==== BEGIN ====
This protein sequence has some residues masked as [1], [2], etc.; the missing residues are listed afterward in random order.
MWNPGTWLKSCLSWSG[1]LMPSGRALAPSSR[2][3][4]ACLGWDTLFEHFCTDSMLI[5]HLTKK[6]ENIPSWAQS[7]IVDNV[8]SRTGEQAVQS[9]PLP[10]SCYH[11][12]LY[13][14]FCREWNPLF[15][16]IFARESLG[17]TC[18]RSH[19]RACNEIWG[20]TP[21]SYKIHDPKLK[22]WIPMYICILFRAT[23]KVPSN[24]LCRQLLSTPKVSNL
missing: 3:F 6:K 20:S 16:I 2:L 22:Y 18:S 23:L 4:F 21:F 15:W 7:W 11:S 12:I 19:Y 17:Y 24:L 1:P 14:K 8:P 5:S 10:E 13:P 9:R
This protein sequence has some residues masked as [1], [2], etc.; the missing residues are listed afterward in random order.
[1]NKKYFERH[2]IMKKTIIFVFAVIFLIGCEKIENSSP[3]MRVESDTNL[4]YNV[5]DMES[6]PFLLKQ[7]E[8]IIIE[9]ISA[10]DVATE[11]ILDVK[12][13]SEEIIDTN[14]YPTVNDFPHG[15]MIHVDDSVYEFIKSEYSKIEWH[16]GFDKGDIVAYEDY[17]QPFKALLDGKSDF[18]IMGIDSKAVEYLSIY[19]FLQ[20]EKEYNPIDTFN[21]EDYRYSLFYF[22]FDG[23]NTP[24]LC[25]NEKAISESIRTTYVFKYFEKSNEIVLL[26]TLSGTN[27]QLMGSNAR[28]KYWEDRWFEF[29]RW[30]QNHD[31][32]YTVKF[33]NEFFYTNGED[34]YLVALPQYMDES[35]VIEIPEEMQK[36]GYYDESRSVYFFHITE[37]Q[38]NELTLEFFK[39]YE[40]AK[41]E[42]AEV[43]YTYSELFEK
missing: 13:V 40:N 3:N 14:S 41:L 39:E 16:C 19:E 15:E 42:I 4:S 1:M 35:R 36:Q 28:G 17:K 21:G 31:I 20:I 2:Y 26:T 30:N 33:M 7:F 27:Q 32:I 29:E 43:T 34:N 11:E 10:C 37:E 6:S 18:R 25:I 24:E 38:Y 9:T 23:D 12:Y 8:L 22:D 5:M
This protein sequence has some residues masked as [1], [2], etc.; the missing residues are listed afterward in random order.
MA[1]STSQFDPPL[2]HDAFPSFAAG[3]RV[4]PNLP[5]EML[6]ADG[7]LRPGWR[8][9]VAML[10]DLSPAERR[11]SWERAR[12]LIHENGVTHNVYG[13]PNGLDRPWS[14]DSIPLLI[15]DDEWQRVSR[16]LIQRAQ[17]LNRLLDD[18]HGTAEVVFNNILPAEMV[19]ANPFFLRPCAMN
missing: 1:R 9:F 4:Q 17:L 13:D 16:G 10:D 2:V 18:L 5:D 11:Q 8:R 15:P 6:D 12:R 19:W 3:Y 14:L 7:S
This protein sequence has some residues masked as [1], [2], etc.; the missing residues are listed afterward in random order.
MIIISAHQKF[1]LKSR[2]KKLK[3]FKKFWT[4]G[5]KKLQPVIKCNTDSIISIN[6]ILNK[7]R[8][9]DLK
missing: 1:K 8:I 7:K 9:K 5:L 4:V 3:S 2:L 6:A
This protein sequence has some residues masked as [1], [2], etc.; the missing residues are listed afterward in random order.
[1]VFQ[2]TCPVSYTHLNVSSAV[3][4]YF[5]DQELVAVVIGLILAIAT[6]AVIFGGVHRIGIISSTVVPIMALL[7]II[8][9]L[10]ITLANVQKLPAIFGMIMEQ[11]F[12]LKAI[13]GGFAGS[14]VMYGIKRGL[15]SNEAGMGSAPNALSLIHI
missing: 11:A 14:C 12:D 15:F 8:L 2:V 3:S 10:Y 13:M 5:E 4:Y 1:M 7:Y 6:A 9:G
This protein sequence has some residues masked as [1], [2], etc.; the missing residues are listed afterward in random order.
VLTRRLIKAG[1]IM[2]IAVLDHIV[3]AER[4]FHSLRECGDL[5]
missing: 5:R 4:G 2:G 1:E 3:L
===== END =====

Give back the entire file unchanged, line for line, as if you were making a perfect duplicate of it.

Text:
This protein sequence has some residues masked as [1], [2], etc.; the missing residues are listed afterward in random order.
MWNPGTWLKSCLSWSG[1]LMPSGRALAPSSR[2][3][4]ACLGWDTLFEHFCTDSMLI[5]HLTKK[6]ENIPSWAQS[7]IVDNV[8]SRTGEQAVQS[9]PLP[10]SCYH[11][12]LY[13][14]FCREWNPLF[15][16]IFARESLG[17]TC[18]RSH[19]RACNEIWG[20]TP[21]SYKIHDPKLK[22]WIPMYICILFRAT[23]KVPSN[24]LCRQLLSTPKVSNL
missing: 3:F 6:K 20:S 16:I 2:L 22:Y 18:S 23:L 4:F 21:F 15:W 7:W 11:S 12:I 19:Y 17:Y 24:L 1:P 14:K 8:P 5:S 10:E 13:P 9:R
This protein sequence has some residues masked as [1], [2], etc.; the missing residues are listed afterward in random order.
[1]NKKYFERH[2]IMKKTIIFVFAVIFLIGCEKIENSSP[3]MRVESDTNL[4]YNV[5]DMES[6]PFLLKQ[7]E[8]IIIE[9]ISA[10]DVATE[11]ILDVK[12][13]SEEIIDTN[14]YPTVNDFPHG[15]MIHVDDSVYEFIKSEYSKIEWH[16]GFDKGDIVAYEDY[17]QPFKALLDGKSDF[18]IMGIDSKAVEYLSIY[19]FLQ[20]EKEYNPIDTFN[21]EDYRYSLFYF[22]FDG[23]NTP[24]LC[25]NEKAISESIRTTYVFKYFEKSNEIVLL[26]TLSGTN[27]QLMGSNAR[28]KYWEDRWFEF[29]RW[30]QNHD[31][32]YTVKF[33]NEFFYTNGED[34]YLVALPQYMDES[35]VIEIPEEMQK[36]GYYDESRSVYFFHITE[37]Q[38]NELTLEFFK[39]YE[40]AK[41]E[42]AEV[43]YTYSELFEK
missing: 13:V 40:N 3:N 14:S 41:L 39:E 16:C 19:E 15:E 42:I 4:S 1:M 35:R 36:Q 28:G 17:K 21:G 31:I 20:I 2:Y 26:T 30:N 33:M 7:F 27:Q 32:I 29:E 43:T 34:N 11:E 10:C 37:E 6:S 18:R 25:I 24:E 38:Y 9:T 23:D 12:Y 8:L 22:D 5:M
This protein sequence has some residues masked as [1], [2], etc.; the missing residues are listed afterward in random order.
MA[1]STSQFDPPL[2]HDAFPSFAAG[3]RV[4]PNLP[5]EML[6]ADG[7]LRPGWR[8][9]VAML[10]DLSPAERR[11]SWERAR[12]LIHENGVTHNVYG[13]PNGLDRPWS[14]DSIPLLI[15]DDEWQRVSR[16]LIQRAQ[17]LNRLLDD[18]HGTAEVVFNNILPAEMV[19]ANPFFLRPCAMN
missing: 1:R 9:F 4:Q 17:L 13:D 16:G 10:D 2:V 18:L 5:D 11:Q 8:R 15:P 6:D 12:R 19:W 3:Y 14:L 7:S
This protein sequence has some residues masked as [1], [2], etc.; the missing residues are listed afterward in random order.
MIIISAHQKF[1]LKSR[2]KKLK[3]FKKFWT[4]G[5]KKLQPVIKCNTDSIISIN[6]ILNK[7]R[8][9]DLK
missing: 1:K 8:I 7:K 9:K 5:L 4:V 3:S 2:L 6:A
This protein sequence has some residues masked as [1], [2], etc.; the missing residues are listed afterward in random order.
[1]VFQ[2]TCPVSYTHLNVSSAV[3][4]YF[5]DQELVAVVIGLILAIAT[6]AVIFGGVHRIGIISSTVVPIMALL[7]II[8][9]L[10]ITLANVQKLPAIFGMIMEQ[11]F[12]LKAI[13]GGFAGS[14]VMYGIKRGL[15]SNEAGMGSAPNALSLIHI
missing: 11:A 14:C 12:D 15:F 8:L 2:V 3:S 10:Y 13:M 5:E 4:Y 1:M 7:Y 6:A 9:G
This protein sequence has some residues masked as [1], [2], etc.; the missing residues are listed afterward in random order.
VLTRRLIKAG[1]IM[2]IAVLDHIV[3]AER[4]FHSLRECGDL[5]
missing: 5:R 4:G 2:G 1:E 3:L